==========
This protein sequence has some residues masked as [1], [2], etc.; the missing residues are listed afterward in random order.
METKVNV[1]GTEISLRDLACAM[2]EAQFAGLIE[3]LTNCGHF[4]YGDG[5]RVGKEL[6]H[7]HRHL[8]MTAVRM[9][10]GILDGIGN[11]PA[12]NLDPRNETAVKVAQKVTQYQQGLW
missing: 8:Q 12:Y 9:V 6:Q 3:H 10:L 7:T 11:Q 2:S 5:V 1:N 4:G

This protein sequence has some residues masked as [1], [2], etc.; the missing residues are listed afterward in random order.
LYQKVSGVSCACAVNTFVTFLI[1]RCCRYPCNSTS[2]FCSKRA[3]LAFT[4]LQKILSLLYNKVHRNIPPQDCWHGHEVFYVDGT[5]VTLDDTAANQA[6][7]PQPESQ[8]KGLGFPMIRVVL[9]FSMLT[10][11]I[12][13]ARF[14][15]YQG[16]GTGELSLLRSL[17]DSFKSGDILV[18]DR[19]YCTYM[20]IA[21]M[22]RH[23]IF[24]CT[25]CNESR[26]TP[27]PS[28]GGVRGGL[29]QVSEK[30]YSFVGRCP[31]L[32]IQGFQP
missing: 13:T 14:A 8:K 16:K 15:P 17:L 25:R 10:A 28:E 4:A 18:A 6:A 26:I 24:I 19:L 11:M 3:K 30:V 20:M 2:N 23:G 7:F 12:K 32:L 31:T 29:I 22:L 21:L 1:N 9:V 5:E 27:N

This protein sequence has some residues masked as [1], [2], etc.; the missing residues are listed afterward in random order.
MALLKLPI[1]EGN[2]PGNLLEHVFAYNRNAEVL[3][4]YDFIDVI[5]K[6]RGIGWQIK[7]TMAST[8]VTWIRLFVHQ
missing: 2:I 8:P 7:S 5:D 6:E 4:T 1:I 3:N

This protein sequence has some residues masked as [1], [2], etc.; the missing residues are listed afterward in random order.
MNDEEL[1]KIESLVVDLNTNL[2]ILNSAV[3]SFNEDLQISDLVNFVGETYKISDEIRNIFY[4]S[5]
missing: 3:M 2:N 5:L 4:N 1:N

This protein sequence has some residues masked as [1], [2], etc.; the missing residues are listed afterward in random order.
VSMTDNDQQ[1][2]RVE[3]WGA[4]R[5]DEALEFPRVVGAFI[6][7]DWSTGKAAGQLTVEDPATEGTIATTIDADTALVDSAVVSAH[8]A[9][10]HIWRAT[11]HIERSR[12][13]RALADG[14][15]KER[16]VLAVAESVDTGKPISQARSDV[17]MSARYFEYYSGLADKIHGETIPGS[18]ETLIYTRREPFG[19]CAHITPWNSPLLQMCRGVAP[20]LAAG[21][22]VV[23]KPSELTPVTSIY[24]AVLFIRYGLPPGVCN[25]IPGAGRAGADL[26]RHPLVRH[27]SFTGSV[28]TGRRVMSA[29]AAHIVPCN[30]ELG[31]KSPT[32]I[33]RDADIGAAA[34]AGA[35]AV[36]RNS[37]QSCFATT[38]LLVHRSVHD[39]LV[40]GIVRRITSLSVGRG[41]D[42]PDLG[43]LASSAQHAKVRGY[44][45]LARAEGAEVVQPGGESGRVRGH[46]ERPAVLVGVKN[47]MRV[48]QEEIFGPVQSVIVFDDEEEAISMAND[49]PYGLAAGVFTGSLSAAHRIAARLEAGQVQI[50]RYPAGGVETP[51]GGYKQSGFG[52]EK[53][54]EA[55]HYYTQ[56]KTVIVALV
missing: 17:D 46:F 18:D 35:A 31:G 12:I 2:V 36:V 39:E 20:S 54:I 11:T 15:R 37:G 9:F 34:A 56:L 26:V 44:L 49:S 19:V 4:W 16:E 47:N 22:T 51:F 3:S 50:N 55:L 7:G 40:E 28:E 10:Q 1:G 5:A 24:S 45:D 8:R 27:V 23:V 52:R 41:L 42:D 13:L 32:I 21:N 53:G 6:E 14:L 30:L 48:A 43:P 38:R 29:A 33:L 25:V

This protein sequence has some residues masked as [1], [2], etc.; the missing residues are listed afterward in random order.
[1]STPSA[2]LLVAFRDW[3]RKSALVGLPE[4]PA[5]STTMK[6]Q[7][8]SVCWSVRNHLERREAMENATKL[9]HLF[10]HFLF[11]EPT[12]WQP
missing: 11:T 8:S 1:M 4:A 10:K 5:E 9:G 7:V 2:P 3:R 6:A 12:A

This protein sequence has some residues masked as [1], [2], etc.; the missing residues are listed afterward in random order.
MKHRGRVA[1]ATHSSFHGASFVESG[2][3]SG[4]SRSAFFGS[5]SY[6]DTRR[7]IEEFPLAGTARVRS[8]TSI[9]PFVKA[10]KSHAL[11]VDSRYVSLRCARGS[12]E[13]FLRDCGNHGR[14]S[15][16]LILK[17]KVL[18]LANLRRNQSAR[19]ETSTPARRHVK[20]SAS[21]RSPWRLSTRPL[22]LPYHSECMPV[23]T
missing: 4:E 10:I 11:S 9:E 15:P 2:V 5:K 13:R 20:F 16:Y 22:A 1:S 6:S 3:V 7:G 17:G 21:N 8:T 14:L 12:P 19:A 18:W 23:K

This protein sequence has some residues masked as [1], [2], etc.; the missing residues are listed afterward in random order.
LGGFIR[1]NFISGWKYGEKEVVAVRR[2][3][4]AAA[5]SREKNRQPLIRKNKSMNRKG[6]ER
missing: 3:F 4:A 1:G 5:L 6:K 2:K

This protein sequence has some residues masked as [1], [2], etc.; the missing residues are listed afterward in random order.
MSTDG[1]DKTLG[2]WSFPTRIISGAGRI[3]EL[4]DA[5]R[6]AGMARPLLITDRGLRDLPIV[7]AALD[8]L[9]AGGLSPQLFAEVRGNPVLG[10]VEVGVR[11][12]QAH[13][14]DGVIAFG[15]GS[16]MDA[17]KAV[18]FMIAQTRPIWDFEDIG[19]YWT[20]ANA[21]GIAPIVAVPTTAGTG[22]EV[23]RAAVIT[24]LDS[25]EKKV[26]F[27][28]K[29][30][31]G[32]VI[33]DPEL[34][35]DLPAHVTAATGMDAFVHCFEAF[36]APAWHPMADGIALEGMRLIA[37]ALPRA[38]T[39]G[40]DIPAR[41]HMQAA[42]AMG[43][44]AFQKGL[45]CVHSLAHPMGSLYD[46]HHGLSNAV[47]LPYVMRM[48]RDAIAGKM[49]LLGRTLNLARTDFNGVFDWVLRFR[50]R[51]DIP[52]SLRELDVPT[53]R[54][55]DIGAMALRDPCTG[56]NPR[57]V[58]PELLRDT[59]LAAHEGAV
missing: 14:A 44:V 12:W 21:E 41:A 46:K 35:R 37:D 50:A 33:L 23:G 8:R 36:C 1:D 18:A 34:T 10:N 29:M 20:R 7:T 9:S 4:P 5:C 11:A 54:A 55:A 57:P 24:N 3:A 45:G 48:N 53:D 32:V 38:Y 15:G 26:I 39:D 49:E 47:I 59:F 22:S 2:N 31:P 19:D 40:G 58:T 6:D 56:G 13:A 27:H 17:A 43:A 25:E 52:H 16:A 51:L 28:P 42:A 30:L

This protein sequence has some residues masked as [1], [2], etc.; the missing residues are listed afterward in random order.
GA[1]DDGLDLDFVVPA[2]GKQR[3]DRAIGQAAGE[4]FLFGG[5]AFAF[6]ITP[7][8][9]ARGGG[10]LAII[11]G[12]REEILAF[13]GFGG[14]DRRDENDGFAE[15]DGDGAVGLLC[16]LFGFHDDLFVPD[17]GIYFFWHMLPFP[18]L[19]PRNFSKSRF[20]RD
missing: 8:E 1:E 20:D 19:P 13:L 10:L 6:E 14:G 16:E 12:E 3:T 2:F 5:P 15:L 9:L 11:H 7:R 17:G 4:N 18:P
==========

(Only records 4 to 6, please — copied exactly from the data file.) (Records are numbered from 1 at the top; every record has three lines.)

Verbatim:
This protein sequence has some residues masked as [1], [2], etc.; the missing residues are listed afterward in random order.
MNDEEL[1]KIESLVVDLNTNL[2]ILNSAV[3]SFNEDLQISDLVNFVGETYKISDEIRNIFY[4]S[5]
missing: 3:M 2:N 5:L 4:N 1:N

This protein sequence has some residues masked as [1], [2], etc.; the missing residues are listed afterward in random order.
VSMTDNDQQ[1][2]RVE[3]WGA[4]R[5]DEALEFPRVVGAFI[6][7]DWSTGKAAGQLTVEDPATEGTIATTIDADTALVDSAVVSAH[8]A[9][10]HIWRAT[11]HIERSR[12][13]RALADG[14][15]KER[16]VLAVAESVDTGKPISQARSDV[17]MSARYFEYYSGLADKIHGETIPGS[18]ETLIYTRREPFG[19]CAHITPWNSPLLQMCRGVAP[20]LAAG[21][22]VV[23]KPSELTPVTSIY[24]AVLFIRYGLPPGVCN[25]IPGAGRAGADL[26]RHPLVRH[27]SFTGSV[28]TGRRVMSA[29]AAHIVPCN[30]ELG[31]KSPT[32]I[33]RDADIGAAA[34]AGA[35]AV[36]RNS[37]QSCFATT[38]LLVHRSVHD[39]LV[40]GIVRRITSLSVGRG[41]D[42]PDLG[43]LASSAQHAKVRGY[44][45]LARAEGAEVVQPGGESGRVRGH[46]ERPAVLVGVKN[47]MRV[48]QEEIFGPVQSVIVFDDEEEAISMAND[49]PYGLAAGVFTGSLSAAHRIAARLEAGQVQI[50]RYPAGGVETP[51]GGYKQSGFG[52]EK[53][54]EA[55]HYYTQ[56]KTVIVALV
missing: 17:D 46:F 18:D 35:A 31:G 12:I 2:V 36:V 39:E 20:S 54:I 11:T 15:R 37:G 9:F 34:A 56:L 26:V 44:L 49:S 19:V 4:W 16:E 47:N 22:T 51:F 3:S 50:N 55:L 7:G 40:E 28:E 10:Q 1:G 5:A 24:S 45:D 8:R 27:V 23:V 52:R 41:L 42:D 13:L 32:I 21:N 53:G 6:E 14:L 30:L 48:A 43:P 38:R 29:A 33:L 25:V

This protein sequence has some residues masked as [1], [2], etc.; the missing residues are listed afterward in random order.
[1]STPSA[2]LLVAFRDW[3]RKSALVGLPE[4]PA[5]STTMK[6]Q[7][8]SVCWSVRNHLERREAMENATKL[9]HLF[10]HFLF[11]EPT[12]WQP
missing: 11:T 8:S 1:M 4:A 10:K 5:E 9:G 7:V 2:P 3:R 6:A 12:A